On the Physiology and Psychology of Dragons, A Summary
By Magister Fredus Dane, of Three Leaves, Alumnus of the most esteemed College of Sommerlan
With additional pertinent annotations
The 'common' Dragon, or Drakonis Rexx, to use the Old High Imperial genus, is still by all other metrics a staggeringly rare creature. According to estimates from the Books of Thelen, less than a hundred specimens are known to exist, each named and annotated in the records of the Great War. When one considers that the sum magical potential of the three dominant species of the world (the third being the Whales of the Blue Council) is theorised to be approximately equal and the population of the Empire alone stood at some thirty million as of the last census, the gulf in power between a Dragon and any individual human being should be terrifyingly apparent. However, we should consider that the term 'Dragon' also refers to the Celestial Dragons (Drakonis Sinestre) of Daxalai and the Ground-Wyrms (Drakonis Podia) of Jandalla, neither of which are categorised by any peer-reviewed College source, the actual number of Dragons possibly stands nearer one thousand.
Even so, a single Dragon is more than a match for the entire population of even the largest city, its Sealed citizenry and Magisters included. That Thelen and the Patrons were able to bring the Dragons to the negotiating table at the end of the War is an achievement still unmatched in human history, and the Decree of Fire should be considered the single most important treaty in that entire span of time. Given the significant expansion of the human population since that time and the corresponding dilution of magical talent, it is extremely doubtful that such a victory could be achieved in the modern age.
Author's note, revised edition: Some commentators have taken issue with the preceding statements, calling them 'unpatriotic', 'defeatist' or 'alarmist'. I respect the right of my Learned Friends to criticise, but such arguments are idiocy of the worst order. These are statements of proven fact, and that the Decree of Fire is all that stands between humankind and annihilation or subjugation by the Dragons has been well known for centuries and indeed was the entire point. Those who claim that my research risks alerting the Dragons to our vulnerability must similarly consider them to be very stupid creatures to have not reached such a conclusion on their own.
In physiology, the Dragon (and here again I refer to Drakonis Rexx) is a singularly impressive creature. Though individuals vary, most measure from seventy to well over a hundred feet in length with teeth the size of a adult male human. Their scales are covered with armour-plating several tal thick composed of a substance similar to obsidian, which is then infused with metal depending on the creature's habitat. For example, those Dragons native to the Abelian Mountains are commonly silver, whereas the now-vanished Dragons of the Dendaril Hegemony are recorded as being gold. Though Dragons are recorded in some myths as laying and hatching from eggs, neither Dragon eggs nor juveniles of the species have ever been witnessed by any credible source. Indeed, the life-cycle of Dragons is one of the most mind-boggling and humbling aspects of the species.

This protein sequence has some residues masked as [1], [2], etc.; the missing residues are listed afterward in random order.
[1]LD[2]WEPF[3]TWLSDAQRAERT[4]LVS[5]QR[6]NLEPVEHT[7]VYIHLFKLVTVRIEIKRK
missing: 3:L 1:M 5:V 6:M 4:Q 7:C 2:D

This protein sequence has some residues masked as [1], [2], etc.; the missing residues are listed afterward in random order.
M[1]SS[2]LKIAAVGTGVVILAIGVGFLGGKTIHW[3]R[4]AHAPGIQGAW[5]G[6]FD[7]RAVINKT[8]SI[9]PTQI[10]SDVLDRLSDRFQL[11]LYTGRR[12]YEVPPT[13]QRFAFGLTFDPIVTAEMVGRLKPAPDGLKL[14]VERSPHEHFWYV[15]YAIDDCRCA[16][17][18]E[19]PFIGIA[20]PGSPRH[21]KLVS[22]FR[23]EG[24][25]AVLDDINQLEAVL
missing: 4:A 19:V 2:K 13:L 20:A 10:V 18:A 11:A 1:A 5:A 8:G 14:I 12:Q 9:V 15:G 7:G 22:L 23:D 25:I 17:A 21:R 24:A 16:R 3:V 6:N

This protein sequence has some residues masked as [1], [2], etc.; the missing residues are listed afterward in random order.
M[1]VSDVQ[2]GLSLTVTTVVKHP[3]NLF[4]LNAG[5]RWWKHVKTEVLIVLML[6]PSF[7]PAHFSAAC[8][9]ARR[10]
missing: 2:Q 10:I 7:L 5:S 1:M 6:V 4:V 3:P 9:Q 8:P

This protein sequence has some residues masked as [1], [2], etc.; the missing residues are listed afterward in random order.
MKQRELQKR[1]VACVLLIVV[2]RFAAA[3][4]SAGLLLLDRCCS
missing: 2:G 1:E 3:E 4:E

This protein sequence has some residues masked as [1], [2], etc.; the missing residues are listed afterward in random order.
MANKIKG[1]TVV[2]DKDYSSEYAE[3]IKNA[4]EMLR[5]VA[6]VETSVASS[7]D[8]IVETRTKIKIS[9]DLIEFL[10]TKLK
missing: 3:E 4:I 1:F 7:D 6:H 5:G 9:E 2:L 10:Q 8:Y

It is widely known that Dragons sleep for a period of exactly fifty years, before awakening and spending an equal amount of time active, with such reliability that several ancient pre-Imperial tribes based their calendars on them. What is less commonly understood is the reason for this behaviour. Simply put, Dragons sleep in this manner because their longevity is such that to them the span of a century is equivalent to the passing of a single day and night to a human. To put this in perspective, a human being might expect to live, barring accident or malice, for over twenty thousand days. A Dragon then, might well live for an equivalent number of centuries. To a Dragon, accordingly, the Empire has existed for a little more than ten days and indeed the events of the Great War must be considered recent history. If a Magister aspires to have any dealings whatsoever with Dragonkind he or she must understand this fact above all others.